Figure 2: Sea level change. Tide gauge data are indicated in red and satellite data in blue. The grey band shows the projections of the IPCC Third Assessment report (Allison et al. 2009).

In fact, the climate models underestimated the rate of sea level rise because the rapid melting of the ice sheets and glaciers was not incorporated in the last IPCC report. (It was left out because the data were not considered sufficiently robust).

Damaging Potential

Rising sea levels are widely considered to be the greatest threat posed by climate change. They threaten low-lying countries with inundation, forcing inhabitants to migrate.  Coastal cities and ports could be flooded, as could cities sited near tidal estuaries, like London. Many nuclear installations are built by the sea so they can use sea water for cooling.

The potential for sea level rise is enormous. This is because the ice caps - Greenland and Antarctic - contain huge amounts of fresh water - around 70% of all the freshwater on Earth. Estimates suggest that if the Greenland ice sheet was to melt away to nothing, sea levels would rise around 6 metres. To put that a different way, a loss of just one per cent of the Greenland ice cap would result in a sea level rise of 6cm. 

If the West Antarctic Ice Sheet (WAIS) were to melt, this would add around 6 metres to sea levels. If the East Antarctic Ice Sheet (EAIS) were to melt as well, seas would rise by around 70 metres.

In a process that is accelerating, all three ice caps are losing mass. While nobody is suggesting any of the ice caps will melt away to nothing, only a small amount of melting would cause great problems.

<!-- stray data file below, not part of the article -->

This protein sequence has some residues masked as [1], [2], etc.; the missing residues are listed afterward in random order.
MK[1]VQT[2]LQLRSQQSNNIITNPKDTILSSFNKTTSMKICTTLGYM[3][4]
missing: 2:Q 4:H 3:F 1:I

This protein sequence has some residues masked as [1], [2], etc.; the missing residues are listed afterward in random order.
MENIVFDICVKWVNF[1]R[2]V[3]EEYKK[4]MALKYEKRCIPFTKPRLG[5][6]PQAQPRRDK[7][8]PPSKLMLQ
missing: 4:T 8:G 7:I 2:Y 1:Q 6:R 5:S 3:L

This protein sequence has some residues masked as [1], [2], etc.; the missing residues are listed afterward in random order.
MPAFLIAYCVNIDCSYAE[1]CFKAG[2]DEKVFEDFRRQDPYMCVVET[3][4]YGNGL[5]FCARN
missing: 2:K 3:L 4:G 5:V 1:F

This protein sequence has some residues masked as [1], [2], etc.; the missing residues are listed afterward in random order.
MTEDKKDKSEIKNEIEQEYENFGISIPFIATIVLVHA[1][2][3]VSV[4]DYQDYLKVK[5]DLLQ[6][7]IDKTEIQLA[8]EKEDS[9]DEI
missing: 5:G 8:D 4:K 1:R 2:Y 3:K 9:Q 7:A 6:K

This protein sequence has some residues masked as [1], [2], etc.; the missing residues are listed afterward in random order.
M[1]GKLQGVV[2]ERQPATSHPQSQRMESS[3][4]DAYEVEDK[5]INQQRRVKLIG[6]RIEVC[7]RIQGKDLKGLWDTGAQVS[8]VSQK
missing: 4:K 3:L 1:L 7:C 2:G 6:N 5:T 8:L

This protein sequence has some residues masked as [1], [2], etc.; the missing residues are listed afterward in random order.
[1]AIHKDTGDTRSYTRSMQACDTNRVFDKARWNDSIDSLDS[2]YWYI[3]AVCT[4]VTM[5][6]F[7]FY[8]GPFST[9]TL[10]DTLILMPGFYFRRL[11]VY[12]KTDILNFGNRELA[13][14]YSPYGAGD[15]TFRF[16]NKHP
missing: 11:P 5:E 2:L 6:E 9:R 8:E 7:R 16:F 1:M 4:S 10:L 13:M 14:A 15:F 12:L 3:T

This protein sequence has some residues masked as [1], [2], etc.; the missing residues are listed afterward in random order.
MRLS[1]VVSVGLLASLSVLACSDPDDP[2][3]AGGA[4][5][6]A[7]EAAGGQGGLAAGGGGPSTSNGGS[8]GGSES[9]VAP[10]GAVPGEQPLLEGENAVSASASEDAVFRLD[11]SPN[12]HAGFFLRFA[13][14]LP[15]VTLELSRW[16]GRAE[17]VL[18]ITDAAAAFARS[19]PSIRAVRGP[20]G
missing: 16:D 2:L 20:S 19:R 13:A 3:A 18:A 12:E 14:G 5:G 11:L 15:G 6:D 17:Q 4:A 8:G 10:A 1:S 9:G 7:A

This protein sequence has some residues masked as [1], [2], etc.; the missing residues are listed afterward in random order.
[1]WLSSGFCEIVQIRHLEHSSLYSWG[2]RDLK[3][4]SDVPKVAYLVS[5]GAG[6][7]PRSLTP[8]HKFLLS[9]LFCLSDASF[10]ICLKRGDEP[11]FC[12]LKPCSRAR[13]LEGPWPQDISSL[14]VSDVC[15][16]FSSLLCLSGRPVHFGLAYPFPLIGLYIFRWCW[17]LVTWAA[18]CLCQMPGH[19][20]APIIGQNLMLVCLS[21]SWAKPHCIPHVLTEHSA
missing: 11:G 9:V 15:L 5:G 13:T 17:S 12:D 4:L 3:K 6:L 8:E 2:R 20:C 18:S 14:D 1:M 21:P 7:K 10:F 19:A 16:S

A 1% loss of ice from these three sources would produce a likely increase in sea levels of around 76cm. With the thermal expansion implied by such melting, and contributions from melting glaciers, the oceans would actually rise far more.

Predictions for future sea levels

Future sea level rises depend on a number of factors. The amount of CO2 emitted will determine how much global warming takes place. The amount of ice that melts will vary according to the amount of global warming. The same is true of thermal expansion.

Previous estimates of sea level rise have been based on a set of possible outcomes called emissions scenarios. These theoretical scenarios range from emissions which fall very quickly, to emissions that continue to rise even faster than they have already. Scientists then calculate possible outcomes for each scenario.